Dating a guy who expressed one thing that bothered me
November 4, 2016 12:45 PM   Subscribe

The "Are you disgusted by the extremely obese?" question on okcupid: he answered Yes and marked No as unacceptable. Help me work with this?

Super interesting guy who messaged me first and with whom I've had fantastic, relaxed email and phone conversation. 99% match, but more importantly, each of us definitely appears to find the other sexy.

Slim build himself, so he's probably unaware that every woman of my body type or heavier is quite clear she's obese – has likely been told that by every doctor and every BMI chart. I know there are flaws with BMI and I know I carry the weight well, but at 5'6 [167cm] and around 210 lbs [95kg], I'm solidly in obese range, both right now and in all my pics on okcupid. I'm only a few dozen lbs lighter than the 250 lbs most versions of the chart call "extremely obese."

I do get that "extremely obese" probably evokes a much higher weight in this guy's mind. But it's still hard to feel he'd be both disgusted by that and fine with me. I'm also troubled he marked No from the other person as unacceptable; that doesn't make much sense to me except as an expression of moralistic and/or prescriptive thinking (my partner should also be disgusted by that state, lest she ever get near it – and/or my partner should be 'health-conscious' and the definition includes this).

This is making me self-conscious about my body in the context of relating to him. And while I'm usually a really straightforward person, it feels like in this case, explicitly bringing this issue up would just make me way more self-conscious. Maybe I should see how compatible we are and let his actions speak louder than his words?

I really like this guy. We are currently figuring out a date for meeting in person. Thoughts, approaches?
posted by anonymous to Human Relations (52 answers total) 2 users marked this as a favorite
I guess in your position I wouldn't want to date this guy, even if he were to find me acceptable, just because of the lack of empathy? I mean sure, go on a date if you want, but remember, it's not just about him deeming you worth dating - you're allowed to decide that his values are not compatible with yours. Finding obese people disgusting (not just unattractive, but disgusting) - to me that speaks of someone who is just not very kind so it would be a huge red flag for me. I'm not obese now, but have been in the past, and looking at how guys treat women they are not attracted to is one of the best filtering mechanisms there is - can they still relate to them as people who are worthy of respect? I've never found a guy who failed this basic test to be worth my time, whatever my size.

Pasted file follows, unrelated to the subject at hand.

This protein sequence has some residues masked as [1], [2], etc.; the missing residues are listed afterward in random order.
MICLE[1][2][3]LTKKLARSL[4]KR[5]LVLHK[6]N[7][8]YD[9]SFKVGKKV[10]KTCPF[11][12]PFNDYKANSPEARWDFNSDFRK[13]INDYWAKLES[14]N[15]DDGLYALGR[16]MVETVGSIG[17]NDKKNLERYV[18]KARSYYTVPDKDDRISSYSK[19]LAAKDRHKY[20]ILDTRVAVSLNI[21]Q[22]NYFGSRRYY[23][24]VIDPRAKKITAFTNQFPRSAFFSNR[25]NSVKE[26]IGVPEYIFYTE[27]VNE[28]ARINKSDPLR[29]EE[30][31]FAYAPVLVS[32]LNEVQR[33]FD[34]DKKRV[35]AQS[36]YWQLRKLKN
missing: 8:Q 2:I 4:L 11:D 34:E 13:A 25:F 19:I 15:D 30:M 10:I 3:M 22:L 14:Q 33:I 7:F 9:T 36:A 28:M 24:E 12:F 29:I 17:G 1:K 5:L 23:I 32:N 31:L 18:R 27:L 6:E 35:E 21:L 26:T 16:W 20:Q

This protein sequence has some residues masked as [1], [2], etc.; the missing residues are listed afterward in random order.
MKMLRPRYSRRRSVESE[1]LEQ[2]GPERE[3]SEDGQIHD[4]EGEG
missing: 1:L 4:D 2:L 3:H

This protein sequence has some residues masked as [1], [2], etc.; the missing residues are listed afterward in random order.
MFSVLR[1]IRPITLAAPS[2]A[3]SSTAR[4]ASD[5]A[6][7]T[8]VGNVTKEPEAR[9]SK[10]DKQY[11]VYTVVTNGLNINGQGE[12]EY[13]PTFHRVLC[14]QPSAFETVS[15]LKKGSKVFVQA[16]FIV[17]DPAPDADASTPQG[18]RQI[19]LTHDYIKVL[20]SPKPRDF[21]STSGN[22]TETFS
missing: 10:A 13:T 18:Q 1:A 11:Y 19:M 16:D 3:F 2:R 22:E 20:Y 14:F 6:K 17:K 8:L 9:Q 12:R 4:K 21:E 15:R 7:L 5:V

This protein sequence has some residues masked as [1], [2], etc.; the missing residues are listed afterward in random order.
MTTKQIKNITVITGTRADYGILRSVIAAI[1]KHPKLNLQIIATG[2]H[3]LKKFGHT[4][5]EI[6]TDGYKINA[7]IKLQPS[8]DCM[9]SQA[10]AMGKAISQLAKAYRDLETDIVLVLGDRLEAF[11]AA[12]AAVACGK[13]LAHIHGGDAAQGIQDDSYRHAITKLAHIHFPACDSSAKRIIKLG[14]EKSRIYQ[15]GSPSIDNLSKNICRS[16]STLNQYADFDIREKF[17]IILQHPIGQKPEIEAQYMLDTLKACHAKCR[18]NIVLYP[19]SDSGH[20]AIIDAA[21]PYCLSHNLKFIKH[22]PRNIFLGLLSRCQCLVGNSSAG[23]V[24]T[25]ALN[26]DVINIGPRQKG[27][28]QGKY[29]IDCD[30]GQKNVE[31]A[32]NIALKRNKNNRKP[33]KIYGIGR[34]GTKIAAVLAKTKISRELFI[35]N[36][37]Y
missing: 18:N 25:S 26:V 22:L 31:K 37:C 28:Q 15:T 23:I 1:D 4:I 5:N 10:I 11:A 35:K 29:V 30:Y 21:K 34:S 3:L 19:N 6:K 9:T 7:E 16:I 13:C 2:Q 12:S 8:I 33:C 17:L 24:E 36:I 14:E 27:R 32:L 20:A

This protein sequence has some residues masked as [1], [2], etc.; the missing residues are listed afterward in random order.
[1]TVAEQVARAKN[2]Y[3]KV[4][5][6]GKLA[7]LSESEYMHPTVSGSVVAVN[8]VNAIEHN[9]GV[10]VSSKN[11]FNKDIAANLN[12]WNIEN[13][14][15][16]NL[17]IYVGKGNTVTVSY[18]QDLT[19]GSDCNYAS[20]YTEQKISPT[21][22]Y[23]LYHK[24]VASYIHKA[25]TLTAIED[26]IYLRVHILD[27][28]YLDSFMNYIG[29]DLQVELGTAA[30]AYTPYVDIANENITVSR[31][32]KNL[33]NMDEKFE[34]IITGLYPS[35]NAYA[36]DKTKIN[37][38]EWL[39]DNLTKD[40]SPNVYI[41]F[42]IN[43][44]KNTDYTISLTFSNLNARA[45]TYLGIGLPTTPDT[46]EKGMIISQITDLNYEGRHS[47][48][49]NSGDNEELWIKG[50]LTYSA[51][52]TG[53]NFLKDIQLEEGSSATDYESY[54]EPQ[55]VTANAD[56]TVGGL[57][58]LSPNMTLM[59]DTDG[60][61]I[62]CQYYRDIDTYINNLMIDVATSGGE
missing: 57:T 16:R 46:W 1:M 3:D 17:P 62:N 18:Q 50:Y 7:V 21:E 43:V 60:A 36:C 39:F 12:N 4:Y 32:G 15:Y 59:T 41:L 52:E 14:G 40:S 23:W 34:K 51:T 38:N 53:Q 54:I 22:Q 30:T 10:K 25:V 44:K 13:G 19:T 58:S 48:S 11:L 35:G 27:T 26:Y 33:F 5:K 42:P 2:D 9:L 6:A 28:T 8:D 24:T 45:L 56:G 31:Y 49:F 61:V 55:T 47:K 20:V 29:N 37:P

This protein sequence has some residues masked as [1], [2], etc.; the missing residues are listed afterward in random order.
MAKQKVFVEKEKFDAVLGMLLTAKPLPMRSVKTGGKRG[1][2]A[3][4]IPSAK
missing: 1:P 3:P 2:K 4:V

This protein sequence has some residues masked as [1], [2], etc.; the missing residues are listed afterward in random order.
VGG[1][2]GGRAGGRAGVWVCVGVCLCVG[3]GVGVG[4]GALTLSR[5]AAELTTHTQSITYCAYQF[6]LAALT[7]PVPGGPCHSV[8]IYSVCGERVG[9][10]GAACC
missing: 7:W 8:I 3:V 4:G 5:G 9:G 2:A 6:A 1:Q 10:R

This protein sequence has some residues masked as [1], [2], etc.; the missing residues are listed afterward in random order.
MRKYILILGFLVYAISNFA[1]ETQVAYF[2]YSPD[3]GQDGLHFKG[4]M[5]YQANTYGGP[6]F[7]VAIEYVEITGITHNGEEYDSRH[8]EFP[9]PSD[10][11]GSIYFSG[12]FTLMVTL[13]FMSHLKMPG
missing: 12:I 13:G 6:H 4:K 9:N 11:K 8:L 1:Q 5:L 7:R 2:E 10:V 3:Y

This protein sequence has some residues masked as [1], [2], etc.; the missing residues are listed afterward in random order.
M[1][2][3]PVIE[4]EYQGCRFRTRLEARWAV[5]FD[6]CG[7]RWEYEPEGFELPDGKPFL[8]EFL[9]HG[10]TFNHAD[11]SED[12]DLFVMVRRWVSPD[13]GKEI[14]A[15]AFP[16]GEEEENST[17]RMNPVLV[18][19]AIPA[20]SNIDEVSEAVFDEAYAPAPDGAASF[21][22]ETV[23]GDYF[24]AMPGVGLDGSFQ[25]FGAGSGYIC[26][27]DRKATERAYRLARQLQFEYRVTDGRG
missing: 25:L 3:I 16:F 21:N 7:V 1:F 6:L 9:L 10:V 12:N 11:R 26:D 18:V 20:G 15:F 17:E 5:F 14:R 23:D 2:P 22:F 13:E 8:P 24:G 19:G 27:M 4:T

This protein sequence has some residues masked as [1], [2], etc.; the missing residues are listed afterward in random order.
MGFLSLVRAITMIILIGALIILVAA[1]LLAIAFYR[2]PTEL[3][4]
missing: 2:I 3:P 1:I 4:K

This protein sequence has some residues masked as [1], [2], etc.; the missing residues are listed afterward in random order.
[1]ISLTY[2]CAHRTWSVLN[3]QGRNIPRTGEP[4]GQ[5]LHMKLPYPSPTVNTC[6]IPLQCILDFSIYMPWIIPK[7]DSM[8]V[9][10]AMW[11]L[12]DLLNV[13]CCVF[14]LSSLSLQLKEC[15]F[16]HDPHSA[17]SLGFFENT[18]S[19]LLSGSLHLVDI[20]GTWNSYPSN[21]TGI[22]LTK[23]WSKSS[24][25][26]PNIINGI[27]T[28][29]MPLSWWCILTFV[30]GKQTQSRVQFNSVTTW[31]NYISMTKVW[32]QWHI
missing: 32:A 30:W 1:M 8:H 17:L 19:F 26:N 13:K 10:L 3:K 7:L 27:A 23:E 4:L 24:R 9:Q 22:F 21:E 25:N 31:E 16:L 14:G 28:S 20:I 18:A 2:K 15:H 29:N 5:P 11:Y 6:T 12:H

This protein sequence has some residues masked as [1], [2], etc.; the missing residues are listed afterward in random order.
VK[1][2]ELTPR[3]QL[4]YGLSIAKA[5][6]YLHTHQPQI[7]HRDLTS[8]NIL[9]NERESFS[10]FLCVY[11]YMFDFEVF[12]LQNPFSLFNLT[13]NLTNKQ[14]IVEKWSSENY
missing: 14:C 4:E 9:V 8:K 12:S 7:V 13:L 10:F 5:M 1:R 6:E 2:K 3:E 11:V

posted by peacheater at 12:51 PM on November 4, 2016 [69 favorites]

Honestly, if a dude is capable of finding one aspect of a human being as inherently "disgusting," it won't be limited to just that.

On preview: seconding what peacheater says about empathy and the lack thereof when calling another human being's body "disgusting" for whatever reason.
posted by griphus at 12:55 PM on November 4, 2016 [19 favorites]

Do you like him enough that it makes that kind of attitude acceptable to you? In that case, I guess you just live with it?

I wouldn't go out with him. I mean, I wouldn't be acceptable to him anyway, but I wouldn't on principle.
posted by Lyn Never at 1:02 PM on November 4, 2016

Does he have any other answers (or answer - acceptable response pairs) that don't quite make sense? Because another explanation is that he just misinterpreted this one question. That's not at all uncommon!

I would just ask. "Now that I've noticed I have to ask... we're incompatible on the 'Are you disgusted by the extremely obese?' question! Does that really matter to you?" This gives him the opportunity to feel like he'll satisfy you by saying "Oh hahaha no that doesn't actually matter to me!", in which case you can happily move along having dodged a bullet. And if responds "OH NO I completely misunderstood that one, ugh, I'm so sorry! I can't imagine being disgusted by someone's body... that's terrible" you can put it out of your mind and move forward.
posted by cogitron at 1:03 PM on November 4, 2016 [33 favorites]

Calling other people disgusting is a huge red flag, whether or not the person they're interested in happens to fit the description.

Good relationships and marriages should always be mutually respectful, loving and supportive. One person thinking that their partner's body type is disgusting is none of these things. It is not a good recipe for a positive, healthy relationship.

Personally, I'd walk away. If you think the relationship is salvageable, I would bring it up and press him on it until you are either satisfied with his answers or have drawn other conclusions and can live with it. The last thing you want is for this to fester and quietly poison things between you.
posted by zarq at 1:06 PM on November 4, 2016 [2 favorites]

Just letting you know that you "vote" with your participation. If you think that question is awful, delete your profile and to meet new people in other ways.

It could be a mistake, like he was just clicking boxes and not reading closely. If I remember correctly, not every profile question must be filled in? I don't know how you find out about this without asking directly! Meet him for coffee and see what's up.
posted by jbenben at 1:09 PM on November 4, 2016 [2 favorites]